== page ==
The Blessing Of Quiet Humility

“When you’re full of yourself, God can’t fill you. But when you empty yourself, God has a useful vessel. Your Bible overflows with examples of those who did.

“In his gospel, Matthew mentions his own name only twice. Both times he calls himself a tax collector. In his list of apostles, he assigns himself the eighth spot.

John doesn’t even mention his name in his gospel. The twenty appearances of ‘John’ all refer to the Baptist. John the apostle simply calls himself ‘the other disciple’ or the ‘disciple whom Jesus loved.’

Luke wrote two of the most important books in the Bible but never once penned his own name.

Paul, the Bible’s most prolific author, referred to himself as ‘a fool’ (2 Corinthians 12:11).

King David wrote no psalm celebrating his victory over Goliath. But he wrote a public poem of penitence confessing his sin with Bathsheba (see Psalm 51).

“And then there is Joseph. The quiet father of Jesus. Rather than make a name for himself, he made a home for Christ. And because he did, a great reward came his way. ‘He called His name Jesus’ (Matthew 1:25).” —Max Lucado, in You!

Check out my book review of You! by clicking here, and you can read some other quotes from this book here.

Work Can Be Worship

“Have you seen the painting The Angelus by Jean-Francois Millet? It portrays two peasants praying in their field. A church steeple sits on the horizon, and a light falls from heaven. The rays do not fall on the church, however. They don’t fall on the bow heads of the man and woman. The rays of the sun fall on the wheelbarrow and the pitchfork at the couple’s feet. 

“God’s eyes fall on the work of our hands. Our Wednesdays matter to Him as much as our Sundays. He blurs the secular and sacred. One stay-at-home mom keeps this sign over her kitchen sink: Divine tasks performed here daily. An executive hung this plaque in her office: My desk is my altar. Both are correct. With God, our work matters as much as our worship. Indeed, work can be worship.” —Max Lucado, in You!

(To read some other quotes from You!click here, please .)

Knitted Together

“‘Knitted together’ is how the psalmist described the process of God making man [Psalm 139:13]. Not manufactured or mass-produced, but knitted. Each thread of personality tenderly intertwined. Each string of temperament deliberately selected.

God as Creator. Pensive. Excited. Inventive.

An Artist, brush on pallet, seeking the perfect shade.

A Composer, fingers on keyboard, listening for the exact cord.

A Poet, pen poised on paper, awaiting the precise word.

The Creator, the Master Weaver, threading together the soul.

Each one different. No two alike. None identical.” —Max Lucado, in You!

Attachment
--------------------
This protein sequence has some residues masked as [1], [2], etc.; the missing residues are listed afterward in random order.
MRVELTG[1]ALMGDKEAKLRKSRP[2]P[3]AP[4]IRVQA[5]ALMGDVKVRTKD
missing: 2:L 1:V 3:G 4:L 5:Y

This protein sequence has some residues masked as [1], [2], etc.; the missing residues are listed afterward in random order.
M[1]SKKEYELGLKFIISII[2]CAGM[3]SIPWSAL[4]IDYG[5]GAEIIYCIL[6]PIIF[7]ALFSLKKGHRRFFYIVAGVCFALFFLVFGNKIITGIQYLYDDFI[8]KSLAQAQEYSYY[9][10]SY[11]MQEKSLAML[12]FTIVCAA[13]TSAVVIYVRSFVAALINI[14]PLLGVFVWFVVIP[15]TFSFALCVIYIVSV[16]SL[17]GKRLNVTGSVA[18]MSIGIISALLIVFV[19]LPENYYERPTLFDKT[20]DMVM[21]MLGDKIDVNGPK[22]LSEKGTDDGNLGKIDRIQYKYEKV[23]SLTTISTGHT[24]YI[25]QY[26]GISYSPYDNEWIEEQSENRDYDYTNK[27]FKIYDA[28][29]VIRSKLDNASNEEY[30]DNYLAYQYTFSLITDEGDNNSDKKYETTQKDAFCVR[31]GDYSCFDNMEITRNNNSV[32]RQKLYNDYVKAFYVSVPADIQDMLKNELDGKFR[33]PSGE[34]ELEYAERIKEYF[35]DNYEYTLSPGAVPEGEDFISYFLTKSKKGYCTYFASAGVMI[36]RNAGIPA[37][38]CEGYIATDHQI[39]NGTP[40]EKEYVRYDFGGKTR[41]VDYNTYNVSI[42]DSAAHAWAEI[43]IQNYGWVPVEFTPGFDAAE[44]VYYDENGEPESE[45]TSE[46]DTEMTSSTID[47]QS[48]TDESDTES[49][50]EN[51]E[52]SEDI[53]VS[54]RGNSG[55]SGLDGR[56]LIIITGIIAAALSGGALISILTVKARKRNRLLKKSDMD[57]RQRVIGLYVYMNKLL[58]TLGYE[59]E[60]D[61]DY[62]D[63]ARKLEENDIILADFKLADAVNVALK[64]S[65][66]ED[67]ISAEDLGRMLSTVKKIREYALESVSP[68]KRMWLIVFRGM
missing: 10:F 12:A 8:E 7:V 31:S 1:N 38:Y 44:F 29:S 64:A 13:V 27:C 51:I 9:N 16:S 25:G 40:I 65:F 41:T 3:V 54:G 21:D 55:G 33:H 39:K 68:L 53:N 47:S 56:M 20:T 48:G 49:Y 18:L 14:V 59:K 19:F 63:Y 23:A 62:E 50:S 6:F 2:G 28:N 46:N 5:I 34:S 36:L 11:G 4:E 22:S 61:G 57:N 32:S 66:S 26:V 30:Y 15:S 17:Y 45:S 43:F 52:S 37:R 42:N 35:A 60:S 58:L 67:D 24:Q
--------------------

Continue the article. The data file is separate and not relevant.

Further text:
(Check out my review of You! by clicking here. You can also read some other inspiring quotes from this book here.)

God’s Gift To The World

You are a gift. You are God’s grace gift to the world. 

Max Lucado said it this way: “You are you-nique. 

God made you on purpose and for a purpose.

God implanted unique abilities in you from conception (see Psalm 139:13). And check out what God said to Jeremiah, “Before I formed you in the womb I knew and approved of you…” (Jeremiah 1:5). Before you were even conceived, God already knew all about you AND He approved of you! 

Why did God implant these unique abilities in you? Because He knew of the unique opportunities you would face during your lifetime (see Psalm 139:16). Because God is for you, He gave you all that you would need to successfully face every opportunity that came your way. 

Every one of us has been given these grace gifts of unique talents and opportunities, The Bible says, “to each one of us grace has been given as Christ apportioned it” (Ephesians 4:7). If God is for you, and God is for me, then that means that you have been gifted to be a blessing to me and I have been gifted to be a blessing to you (Romans 12:3-6; 1 Corinthians 12:4-7).

Let me state it again: every one of us has been entrusted by God with unique talents in order to successfully face the unique opportunities that He knew we would face. Jon Bloom reminds us, “Some are given more, some are given less, but all are given much.” 

So what do we do with what we’ve been entrusted? There are two possibilities: (1) We can invest our talents and abilities in a way that glorifies God, or (2) We can squander the talents God has given us. 

How do you squander the grace gift of your life? 

  1. Not discovering it—I have a gift?
  2. Devaluing it—I’m nothing special.
  3. Overvaluing it—I’m super-important. I don’t need anyone else.
  4. Laziness—I don’t want to mess it up, so there’s no need for me to invest my gift.
  5. Short-sightedness—My gift is just for me, so it doesn’t matter what I do with it.

I hope we can all say what Erma Bombeck wrote: “When I stand before God at the end of my life, I would hope that I would not have a single bit of talent left but could say, ‘I used everything You gave me.’”

How do you honor God with your you-niqueness? I can tell you in just three simple words—You be you! 

If you will just be who God made you—not downplaying your talents, not wishing you had someone else’s talents—that’s when you will feel fulfilled, and God will be glorified, and the rest of the world will be blessed! So…

YOU BE YOU! 

10 Quotes From “You!”